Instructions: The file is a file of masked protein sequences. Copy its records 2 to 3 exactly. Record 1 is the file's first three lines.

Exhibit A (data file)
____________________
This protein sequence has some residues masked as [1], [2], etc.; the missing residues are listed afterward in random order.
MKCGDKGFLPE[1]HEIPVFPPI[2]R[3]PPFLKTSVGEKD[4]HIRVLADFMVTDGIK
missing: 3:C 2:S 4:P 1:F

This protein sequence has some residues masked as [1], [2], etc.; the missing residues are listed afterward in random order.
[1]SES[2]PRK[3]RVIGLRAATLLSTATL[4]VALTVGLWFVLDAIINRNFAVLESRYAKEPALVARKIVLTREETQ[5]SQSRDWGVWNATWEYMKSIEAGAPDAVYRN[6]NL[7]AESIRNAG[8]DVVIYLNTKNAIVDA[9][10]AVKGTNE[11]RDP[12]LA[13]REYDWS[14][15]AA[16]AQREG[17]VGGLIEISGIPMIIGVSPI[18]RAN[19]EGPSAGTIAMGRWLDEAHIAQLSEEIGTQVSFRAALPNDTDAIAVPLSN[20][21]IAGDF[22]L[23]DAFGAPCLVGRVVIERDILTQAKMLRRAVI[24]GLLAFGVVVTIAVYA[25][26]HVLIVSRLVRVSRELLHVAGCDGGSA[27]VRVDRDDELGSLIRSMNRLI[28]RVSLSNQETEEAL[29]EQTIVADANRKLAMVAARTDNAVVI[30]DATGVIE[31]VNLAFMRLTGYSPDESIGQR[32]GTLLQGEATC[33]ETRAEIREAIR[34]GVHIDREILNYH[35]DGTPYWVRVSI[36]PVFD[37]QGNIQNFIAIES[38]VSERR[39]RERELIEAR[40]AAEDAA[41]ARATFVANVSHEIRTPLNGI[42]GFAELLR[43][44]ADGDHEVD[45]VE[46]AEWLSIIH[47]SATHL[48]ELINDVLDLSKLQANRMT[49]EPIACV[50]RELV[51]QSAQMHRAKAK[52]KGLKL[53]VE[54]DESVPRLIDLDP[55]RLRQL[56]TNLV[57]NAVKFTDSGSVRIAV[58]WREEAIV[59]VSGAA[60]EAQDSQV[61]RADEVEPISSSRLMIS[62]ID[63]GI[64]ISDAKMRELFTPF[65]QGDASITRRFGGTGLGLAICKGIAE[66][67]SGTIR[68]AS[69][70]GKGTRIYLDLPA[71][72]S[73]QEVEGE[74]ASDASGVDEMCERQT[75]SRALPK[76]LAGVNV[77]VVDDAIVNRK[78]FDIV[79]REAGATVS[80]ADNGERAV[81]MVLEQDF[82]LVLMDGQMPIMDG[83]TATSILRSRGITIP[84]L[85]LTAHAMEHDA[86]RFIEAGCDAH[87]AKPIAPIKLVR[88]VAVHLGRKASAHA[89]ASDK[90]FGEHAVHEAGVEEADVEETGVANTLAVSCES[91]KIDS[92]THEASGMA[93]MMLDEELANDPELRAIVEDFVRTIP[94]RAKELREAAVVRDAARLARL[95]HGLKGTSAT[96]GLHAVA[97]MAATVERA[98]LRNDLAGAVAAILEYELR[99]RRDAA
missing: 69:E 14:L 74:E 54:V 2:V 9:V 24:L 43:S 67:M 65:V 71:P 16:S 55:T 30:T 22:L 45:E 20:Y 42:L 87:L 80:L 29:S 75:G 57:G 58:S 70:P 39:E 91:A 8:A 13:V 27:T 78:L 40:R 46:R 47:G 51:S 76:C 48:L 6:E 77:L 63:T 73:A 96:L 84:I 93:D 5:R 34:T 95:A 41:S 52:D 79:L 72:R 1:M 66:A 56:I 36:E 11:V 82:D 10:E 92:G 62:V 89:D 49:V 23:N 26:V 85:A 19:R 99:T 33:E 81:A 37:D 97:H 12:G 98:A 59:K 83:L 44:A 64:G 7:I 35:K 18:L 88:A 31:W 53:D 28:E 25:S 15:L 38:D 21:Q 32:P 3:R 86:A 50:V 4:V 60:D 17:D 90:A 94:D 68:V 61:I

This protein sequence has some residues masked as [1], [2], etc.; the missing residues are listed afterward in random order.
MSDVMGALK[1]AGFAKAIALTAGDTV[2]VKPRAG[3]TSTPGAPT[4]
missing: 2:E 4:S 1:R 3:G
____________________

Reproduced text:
This protein sequence has some residues masked as [1], [2], etc.; the missing residues are listed afterward in random order.
[1]SES[2]PRK[3]RVIGLRAATLLSTATL[4]VALTVGLWFVLDAIINRNFAVLESRYAKEPALVARKIVLTREETQ[5]SQSRDWGVWNATWEYMKSIEAGAPDAVYRN[6]NL[7]AESIRNAG[8]DVVIYLNTKNAIVDA[9][10]AVKGTNE[11]RDP[12]LA[13]REYDWS[14][15]AA[16]AQREG[17]VGGLIEISGIPMIIGVSPI[18]RAN[19]EGPSAGTIAMGRWLDEAHIAQLSEEIGTQVSFRAALPNDTDAIAVPLSN[20][21]IAGDF[22]L[23]DAFGAPCLVGRVVIERDILTQAKMLRRAVI[24]GLLAFGVVVTIAVYA[25][26]HVLIVSRLVRVSRELLHVAGCDGGSA[27]VRVDRDDELGSLIRSMNRLI[28]RVSLSNQETEEAL[29]EQTIVADANRKLAMVAARTDNAVVI[30]DATGVIE[31]VNLAFMRLTGYSPDESIGQR[32]GTLLQGEATC[33]ETRAEIREAIR[34]GVHIDREILNYH[35]DGTPYWVRVSI[36]PVFD[37]QGNIQNFIAIES[38]VSERR[39]RERELIEAR[40]AAEDAA[41]ARATFVANVSHEIRTPLNGI[42]GFAELLR[43][44]ADGDHEVD[45]VE[46]AEWLSIIH[47]SATHL[48]ELINDVLDLSKLQANRMT[49]EPIACV[50]RELV[51]QSAQMHRAKAK[52]KGLKL[53]VE[54]DESVPRLIDLDP[55]RLRQL[56]TNLV[57]NAVKFTDSGSVRIAV[58]WREEAIV[59]VSGAA[60]EAQDSQV[61]RADEVEPISSSRLMIS[62]ID[63]GI[64]ISDAKMRELFTPF[65]QGDASITRRFGGTGLGLAICKGIAE[66][67]SGTIR[68]AS[69][70]GKGTRIYLDLPA[71][72]S[73]QEVEGE[74]ASDASGVDEMCERQT[75]SRALPK[76]LAGVNV[77]VVDDAIVNRK[78]FDIV[79]REAGATVS[80]ADNGERAV[81]MVLEQDF[82]LVLMDGQMPIMDG[83]TATSILRSRGITIP[84]L[85]LTAHAMEHDA[86]RFIEAGCDAH[87]AKPIAPIKLVR[88]VAVHLGRKASAHA[89]ASDK[90]FGEHAVHEAGVEEADVEETGVANTLAVSCES[91]KIDS[92]THEASGMA[93]MMLDEELANDPELRAIVEDFVRTIP[94]RAKELREAAVVRDAARLARL[95]HGLKGTSAT[96]GLHAVA[97]MAATVERA[98]LRNDLAGAVAAILEYELR[99]RRDAA
missing: 69:E 14:L 74:E 54:V 2:V 9:V 24:L 43:S 67:M 65:V 71:P 16:S 55:T 30:T 22:L 45:E 20:Y 42:L 87:L 80:L 29:S 75:G 57:G 58:S 70:P 39:E 91:A 8:A 13:V 27:T 78:L 40:R 46:R 47:G 51:S 76:C 48:L 6:E 77:L 63:T 73:A 96:L 84:I 93:D 5:R 34:T 95:A 41:S 52:D 79:L 72:R 1:M 66:A 56:I 36:E 11:V 82:D 10:E 92:G 62:V 89:D 49:V 23:N 26:V 85:A 19:R 99:T 33:E 81:A 37:D 97:H 12:G 98:A 59:K 83:L 44:A 64:G 7:I 35:K 18:L 88:A 31:W 53:D 28:E 25:S 15:L 38:D 21:Q 32:P 3:R 86:A 50:V 4:V 60:D 17:D 90:A 94:D 68:V 61:I

This protein sequence has some residues masked as [1], [2], etc.; the missing residues are listed afterward in random order.
MSDVMGALK[1]AGFAKAIALTAGDTV[2]VKPRAG[3]TSTPGAPT[4]
missing: 2:E 4:S 1:R 3:G